The app is leading journalism in a strange new direction
TikTok, the most downloaded app of 2020, is expanding into the news business. Influencers and news outlets are capitalising on TikTok’s young user base (60 percent of its US users are between 16 and 24 years old) to drive engagement and build their brand: The Washington Post now has 900,000 TikTok followers; NBC has 1 million. Max Foster, a London-based CNN reporter, has 380,000 followers, more than his audience on Twitter, Facebook and Instagram combined.
Just as infographics took over Instagram, news videos are a hit on TikTok because they provide a perfect tool to create a succinct, story-telling snapshot. One of the most recent TikTok news success stories is this Guardian Australia video breaking down the current Afghanistan crisis, which amassed over 4.5 million views. Dave Jorgensen, self-proclaimed ‘Washington Post TikTok guy’, retweeted the video, saying that it was “really well done” and “accessible.”
Explainers like these are effective at engaging Gen Z audiences, around 51 percent of whom rely on TikTok for their news — compared to 26 percent of millennials. But their brevity inevitably means they compromise on context. For example, in The Guardian Australia video, reporter Matilda Boseley starts with the 9/11 attacks; there is no mention of Operation Cyclone or the fall of the Democratic Republic of Afghanistan, or how the Taliban were funded in the 1990s, or that the Taliban offered to negotiate the handover of Bin Ladin. This is important context that younger audiences are likely to be unaware of (around one in four Americans are too young to remember 9/11.)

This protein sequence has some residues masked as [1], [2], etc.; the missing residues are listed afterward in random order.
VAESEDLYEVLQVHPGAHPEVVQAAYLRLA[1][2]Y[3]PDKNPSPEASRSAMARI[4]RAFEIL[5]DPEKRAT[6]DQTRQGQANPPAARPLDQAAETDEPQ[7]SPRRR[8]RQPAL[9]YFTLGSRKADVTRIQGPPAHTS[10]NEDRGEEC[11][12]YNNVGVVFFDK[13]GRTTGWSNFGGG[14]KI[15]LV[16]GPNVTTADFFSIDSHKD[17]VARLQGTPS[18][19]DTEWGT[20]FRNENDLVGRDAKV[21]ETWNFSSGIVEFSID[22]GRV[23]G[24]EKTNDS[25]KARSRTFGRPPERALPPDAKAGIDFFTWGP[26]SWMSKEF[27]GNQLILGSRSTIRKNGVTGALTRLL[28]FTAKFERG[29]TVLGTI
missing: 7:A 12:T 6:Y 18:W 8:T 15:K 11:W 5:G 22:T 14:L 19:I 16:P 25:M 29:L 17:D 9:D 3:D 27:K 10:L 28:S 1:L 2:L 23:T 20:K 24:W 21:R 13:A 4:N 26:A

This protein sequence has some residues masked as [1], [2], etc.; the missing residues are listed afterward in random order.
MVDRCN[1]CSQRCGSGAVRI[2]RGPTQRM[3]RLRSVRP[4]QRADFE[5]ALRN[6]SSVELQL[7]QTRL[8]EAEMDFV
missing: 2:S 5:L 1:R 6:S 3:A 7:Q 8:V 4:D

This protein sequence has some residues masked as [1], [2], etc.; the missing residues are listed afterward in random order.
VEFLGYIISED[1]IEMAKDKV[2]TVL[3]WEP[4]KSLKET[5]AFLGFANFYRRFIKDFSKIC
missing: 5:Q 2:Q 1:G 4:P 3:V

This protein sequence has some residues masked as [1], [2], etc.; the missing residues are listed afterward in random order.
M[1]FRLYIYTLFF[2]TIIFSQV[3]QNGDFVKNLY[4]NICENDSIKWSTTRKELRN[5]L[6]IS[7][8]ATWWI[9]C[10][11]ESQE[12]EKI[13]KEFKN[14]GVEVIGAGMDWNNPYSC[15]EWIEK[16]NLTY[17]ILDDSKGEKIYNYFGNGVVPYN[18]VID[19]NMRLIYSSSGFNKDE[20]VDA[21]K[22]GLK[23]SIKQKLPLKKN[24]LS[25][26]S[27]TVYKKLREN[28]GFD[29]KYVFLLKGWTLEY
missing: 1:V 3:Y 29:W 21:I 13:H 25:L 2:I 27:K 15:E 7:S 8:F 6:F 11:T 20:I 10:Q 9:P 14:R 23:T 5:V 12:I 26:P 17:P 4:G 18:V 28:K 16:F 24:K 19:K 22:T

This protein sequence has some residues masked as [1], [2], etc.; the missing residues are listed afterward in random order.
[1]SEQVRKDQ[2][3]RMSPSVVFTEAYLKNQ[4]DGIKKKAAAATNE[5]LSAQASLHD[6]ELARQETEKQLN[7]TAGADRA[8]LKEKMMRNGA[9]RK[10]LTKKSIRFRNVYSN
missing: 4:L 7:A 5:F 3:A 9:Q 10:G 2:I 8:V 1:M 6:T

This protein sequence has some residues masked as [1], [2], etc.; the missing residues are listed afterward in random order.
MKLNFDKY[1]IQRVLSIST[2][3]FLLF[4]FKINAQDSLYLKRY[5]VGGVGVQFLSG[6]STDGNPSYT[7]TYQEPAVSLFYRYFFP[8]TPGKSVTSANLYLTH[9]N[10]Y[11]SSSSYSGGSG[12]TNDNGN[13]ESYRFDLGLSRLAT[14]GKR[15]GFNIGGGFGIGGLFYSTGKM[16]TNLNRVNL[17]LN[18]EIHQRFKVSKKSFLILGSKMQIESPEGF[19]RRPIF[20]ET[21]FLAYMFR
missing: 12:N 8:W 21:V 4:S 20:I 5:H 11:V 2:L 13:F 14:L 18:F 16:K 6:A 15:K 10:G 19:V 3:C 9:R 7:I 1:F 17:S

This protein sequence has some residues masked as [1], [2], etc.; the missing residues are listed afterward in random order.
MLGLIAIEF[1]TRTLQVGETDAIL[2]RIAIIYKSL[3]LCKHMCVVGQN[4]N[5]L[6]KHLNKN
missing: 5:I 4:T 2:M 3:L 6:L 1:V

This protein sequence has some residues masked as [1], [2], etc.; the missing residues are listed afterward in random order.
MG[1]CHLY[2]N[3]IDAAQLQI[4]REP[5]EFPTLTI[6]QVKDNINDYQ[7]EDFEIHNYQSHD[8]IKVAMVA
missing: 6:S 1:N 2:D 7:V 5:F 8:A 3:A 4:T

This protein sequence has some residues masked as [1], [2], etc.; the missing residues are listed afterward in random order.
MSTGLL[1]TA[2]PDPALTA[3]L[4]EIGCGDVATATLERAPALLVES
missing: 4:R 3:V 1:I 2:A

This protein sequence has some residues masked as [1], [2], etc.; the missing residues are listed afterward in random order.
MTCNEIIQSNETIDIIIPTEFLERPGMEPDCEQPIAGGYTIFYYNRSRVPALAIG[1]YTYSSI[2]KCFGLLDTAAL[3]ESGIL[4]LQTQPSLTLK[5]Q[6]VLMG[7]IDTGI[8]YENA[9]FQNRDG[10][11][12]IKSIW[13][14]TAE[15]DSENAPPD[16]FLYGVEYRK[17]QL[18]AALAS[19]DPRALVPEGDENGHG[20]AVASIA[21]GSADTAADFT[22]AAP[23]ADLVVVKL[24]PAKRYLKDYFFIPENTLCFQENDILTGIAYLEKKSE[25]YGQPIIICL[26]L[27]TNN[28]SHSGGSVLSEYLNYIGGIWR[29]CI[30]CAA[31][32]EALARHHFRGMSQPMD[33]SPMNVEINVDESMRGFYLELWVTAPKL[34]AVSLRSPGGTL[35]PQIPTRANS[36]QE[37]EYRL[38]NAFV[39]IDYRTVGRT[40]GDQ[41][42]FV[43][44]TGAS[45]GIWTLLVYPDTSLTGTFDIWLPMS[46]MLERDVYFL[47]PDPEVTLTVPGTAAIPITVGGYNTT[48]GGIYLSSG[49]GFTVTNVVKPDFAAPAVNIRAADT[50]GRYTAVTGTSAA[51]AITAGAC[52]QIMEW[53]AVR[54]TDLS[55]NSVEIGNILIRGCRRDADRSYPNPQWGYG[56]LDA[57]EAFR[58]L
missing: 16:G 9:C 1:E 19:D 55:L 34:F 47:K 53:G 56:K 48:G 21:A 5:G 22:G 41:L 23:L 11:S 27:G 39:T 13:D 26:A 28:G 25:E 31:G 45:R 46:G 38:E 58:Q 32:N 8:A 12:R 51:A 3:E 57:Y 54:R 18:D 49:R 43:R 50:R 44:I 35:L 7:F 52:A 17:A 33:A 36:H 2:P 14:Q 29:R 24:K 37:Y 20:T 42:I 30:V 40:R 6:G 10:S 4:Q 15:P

Even if one could forgive these omissions for the sake of keeping the script under two minutes, the video is also tonally bizarre and bordering on insensitive. Rather than just doing a simple voiceover, Boseley uses green screen to superimpose herself over a slideshow of harrowing images. This means that viewers are treated to shots of her collection of pot plants between footage of the burning Twin Towers. Furthermore, her peppy personality and ‘YouTuber inflection’ sounds like she is recapping a Netflix series rather than discussing the deaths of over 170,000 people.
Is the problem with the limitations of the platform, or the limitations of its users? Is there a way to be ‘down with the kids’ without dumbing down? Marcus DiPaola, host of News 101 on Snapchat and a ‘news anchor’ on TikTok with over 2.5 million followers, says that he wants to be the “translator of mainstream media to teenagers”, and published his own style guide in which he says the main goal is to be ‘blunt, clear and brief.’ That’s fine, but when your aim is to also be so accessible that ‘middle schoolers with learning disabilities with zero knowledge of government’ can ‘understand [your] script’, then surely some nuance is going to be lost along the way.
There needs to be a middle ground here: a way to make content comprehensible but also comprehensive, and shareable without lowering our standards.